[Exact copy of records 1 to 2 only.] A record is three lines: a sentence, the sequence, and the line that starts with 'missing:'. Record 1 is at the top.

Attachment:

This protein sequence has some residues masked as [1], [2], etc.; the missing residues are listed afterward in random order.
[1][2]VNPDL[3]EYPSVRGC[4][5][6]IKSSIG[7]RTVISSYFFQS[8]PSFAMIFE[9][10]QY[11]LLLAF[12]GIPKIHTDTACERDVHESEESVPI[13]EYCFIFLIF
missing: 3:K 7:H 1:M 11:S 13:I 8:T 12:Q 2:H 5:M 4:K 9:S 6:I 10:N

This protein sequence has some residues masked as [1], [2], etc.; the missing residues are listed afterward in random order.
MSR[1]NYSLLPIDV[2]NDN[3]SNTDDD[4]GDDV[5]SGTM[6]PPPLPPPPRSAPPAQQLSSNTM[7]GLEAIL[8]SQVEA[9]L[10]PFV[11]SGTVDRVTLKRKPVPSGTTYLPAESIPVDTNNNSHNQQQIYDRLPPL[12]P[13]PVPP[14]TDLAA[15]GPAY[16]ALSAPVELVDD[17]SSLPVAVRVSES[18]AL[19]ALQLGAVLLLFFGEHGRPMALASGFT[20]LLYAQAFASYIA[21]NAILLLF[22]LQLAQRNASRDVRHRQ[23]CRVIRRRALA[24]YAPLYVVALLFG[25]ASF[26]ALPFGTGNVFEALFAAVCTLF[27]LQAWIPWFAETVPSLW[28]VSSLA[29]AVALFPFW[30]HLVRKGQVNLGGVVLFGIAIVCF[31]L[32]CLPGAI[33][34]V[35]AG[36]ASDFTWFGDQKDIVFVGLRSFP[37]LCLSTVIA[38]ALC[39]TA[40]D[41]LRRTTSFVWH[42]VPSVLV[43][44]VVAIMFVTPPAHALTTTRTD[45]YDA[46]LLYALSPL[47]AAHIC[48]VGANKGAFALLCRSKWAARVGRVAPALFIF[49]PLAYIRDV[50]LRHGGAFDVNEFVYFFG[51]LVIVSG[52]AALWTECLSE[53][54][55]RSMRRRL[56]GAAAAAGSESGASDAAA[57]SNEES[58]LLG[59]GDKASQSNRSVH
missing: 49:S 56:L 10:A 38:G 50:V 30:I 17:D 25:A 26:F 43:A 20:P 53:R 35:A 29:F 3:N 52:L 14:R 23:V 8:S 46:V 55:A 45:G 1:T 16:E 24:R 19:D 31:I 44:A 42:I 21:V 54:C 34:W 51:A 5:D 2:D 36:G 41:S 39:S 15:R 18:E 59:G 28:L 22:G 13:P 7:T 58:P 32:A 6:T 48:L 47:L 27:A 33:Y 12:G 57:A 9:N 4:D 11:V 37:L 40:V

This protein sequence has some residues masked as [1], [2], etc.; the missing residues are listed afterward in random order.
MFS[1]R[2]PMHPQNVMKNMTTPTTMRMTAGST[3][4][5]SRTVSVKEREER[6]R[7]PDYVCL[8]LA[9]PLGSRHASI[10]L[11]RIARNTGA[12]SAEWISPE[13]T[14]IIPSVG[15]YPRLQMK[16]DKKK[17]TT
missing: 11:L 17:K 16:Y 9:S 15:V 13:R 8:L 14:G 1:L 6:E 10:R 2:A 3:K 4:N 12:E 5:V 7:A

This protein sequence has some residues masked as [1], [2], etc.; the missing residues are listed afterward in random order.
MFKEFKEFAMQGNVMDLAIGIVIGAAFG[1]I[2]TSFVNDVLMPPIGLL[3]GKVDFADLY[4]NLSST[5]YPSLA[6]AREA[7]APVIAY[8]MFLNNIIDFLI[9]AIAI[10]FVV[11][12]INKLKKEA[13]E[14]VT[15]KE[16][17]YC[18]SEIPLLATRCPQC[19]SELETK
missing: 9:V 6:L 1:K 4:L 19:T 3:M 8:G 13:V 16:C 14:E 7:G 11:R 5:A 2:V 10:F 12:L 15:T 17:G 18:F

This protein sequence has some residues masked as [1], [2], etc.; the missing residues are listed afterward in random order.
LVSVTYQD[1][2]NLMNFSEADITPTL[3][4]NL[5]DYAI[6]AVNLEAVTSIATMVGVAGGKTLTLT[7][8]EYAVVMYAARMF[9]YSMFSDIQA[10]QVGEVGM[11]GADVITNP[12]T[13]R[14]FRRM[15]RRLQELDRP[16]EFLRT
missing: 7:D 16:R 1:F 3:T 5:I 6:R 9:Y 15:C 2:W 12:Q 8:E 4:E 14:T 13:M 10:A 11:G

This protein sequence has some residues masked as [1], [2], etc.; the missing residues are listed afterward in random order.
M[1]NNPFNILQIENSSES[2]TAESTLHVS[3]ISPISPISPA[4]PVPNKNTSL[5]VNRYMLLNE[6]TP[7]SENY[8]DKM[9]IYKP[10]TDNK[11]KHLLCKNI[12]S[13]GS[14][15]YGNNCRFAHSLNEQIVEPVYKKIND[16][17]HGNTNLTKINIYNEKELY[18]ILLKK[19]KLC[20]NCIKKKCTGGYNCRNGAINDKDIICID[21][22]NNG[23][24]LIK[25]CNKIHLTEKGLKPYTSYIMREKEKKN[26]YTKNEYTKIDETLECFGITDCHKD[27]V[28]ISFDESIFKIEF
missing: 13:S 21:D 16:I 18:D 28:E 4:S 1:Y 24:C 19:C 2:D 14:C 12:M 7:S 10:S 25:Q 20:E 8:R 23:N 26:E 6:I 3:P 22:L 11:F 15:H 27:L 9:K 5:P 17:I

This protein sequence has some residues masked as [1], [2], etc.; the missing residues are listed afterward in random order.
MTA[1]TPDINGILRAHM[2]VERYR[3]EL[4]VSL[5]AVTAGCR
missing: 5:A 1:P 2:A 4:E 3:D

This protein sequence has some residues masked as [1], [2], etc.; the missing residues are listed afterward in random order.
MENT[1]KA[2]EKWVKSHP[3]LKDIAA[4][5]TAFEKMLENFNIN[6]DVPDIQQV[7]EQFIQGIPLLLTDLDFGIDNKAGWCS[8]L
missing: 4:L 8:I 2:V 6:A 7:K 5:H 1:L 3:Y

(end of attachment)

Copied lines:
This protein sequence has some residues masked as [1], [2], etc.; the missing residues are listed afterward in random order.
[1][2]VNPDL[3]EYPSVRGC[4][5][6]IKSSIG[7]RTVISSYFFQS[8]PSFAMIFE[9][10]QY[11]LLLAF[12]GIPKIHTDTACERDVHESEESVPI[13]EYCFIFLIF
missing: 3:K 7:H 1:M 11:S 13:I 8:T 12:Q 2:H 5:M 4:K 9:S 6:I 10:N

This protein sequence has some residues masked as [1], [2], etc.; the missing residues are listed afterward in random order.
MSR[1]NYSLLPIDV[2]NDN[3]SNTDDD[4]GDDV[5]SGTM[6]PPPLPPPPRSAPPAQQLSSNTM[7]GLEAIL[8]SQVEA[9]L[10]PFV[11]SGTVDRVTLKRKPVPSGTTYLPAESIPVDTNNNSHNQQQIYDRLPPL[12]P[13]PVPP[14]TDLAA[15]GPAY[16]ALSAPVELVDD[17]SSLPVAVRVSES[18]AL[19]ALQLGAVLLLFFGEHGRPMALASGFT[20]LLYAQAFASYIA[21]NAILLLF[22]LQLAQRNASRDVRHRQ[23]CRVIRRRALA[24]YAPLYVVALLFG[25]ASF[26]ALPFGTGNVFEALFAAVCTLF[27]LQAWIPWFAETVPSLW[28]VSSLA[29]AVALFPFW[30]HLVRKGQVNLGGVVLFGIAIVCF[31]L[32]CLPGAI[33][34]V[35]AG[36]ASDFTWFGDQKDIVFVGLRSFP[37]LCLSTVIA[38]ALC[39]TA[40]D[41]LRRTTSFVWH[42]VPSVLV[43][44]VVAIMFVTPPAHALTTTRTD[45]YDA[46]LLYALSPL[47]AAHIC[48]VGANKGAFALLCRSKWAARVGRVAPALFIF[49]PLAYIRDV[50]LRHGGAFDVNEFVYFFG[51]LVIVSG[52]AALWTECLSE[53][54][55]RSMRRRL[56]GAAAAAGSESGASDAAA[57]SNEES[58]LLG[59]GDKASQSNRSVH
missing: 49:S 56:L 10:A 38:G 50:V 30:I 17:D 25:A 26:F 43:A 20:P 53:R 35:A 29:F 3:N 52:L 14:R 23:V 8:S 46:V 55:A 45:G 1:T 16:E 24:R 19:D 31:I 44:A 42:I 21:V 54:C 34:W 51:A 5:D 2:D 36:G 41:S 39:S 15:R 18:E 59:G 28:L 22:G 13:P 7:T 58:P 32:A 6:T 48:L 47:L 27:A 33:Y 12:G 57:A 9:N 4:D 11:V 37:L 40:V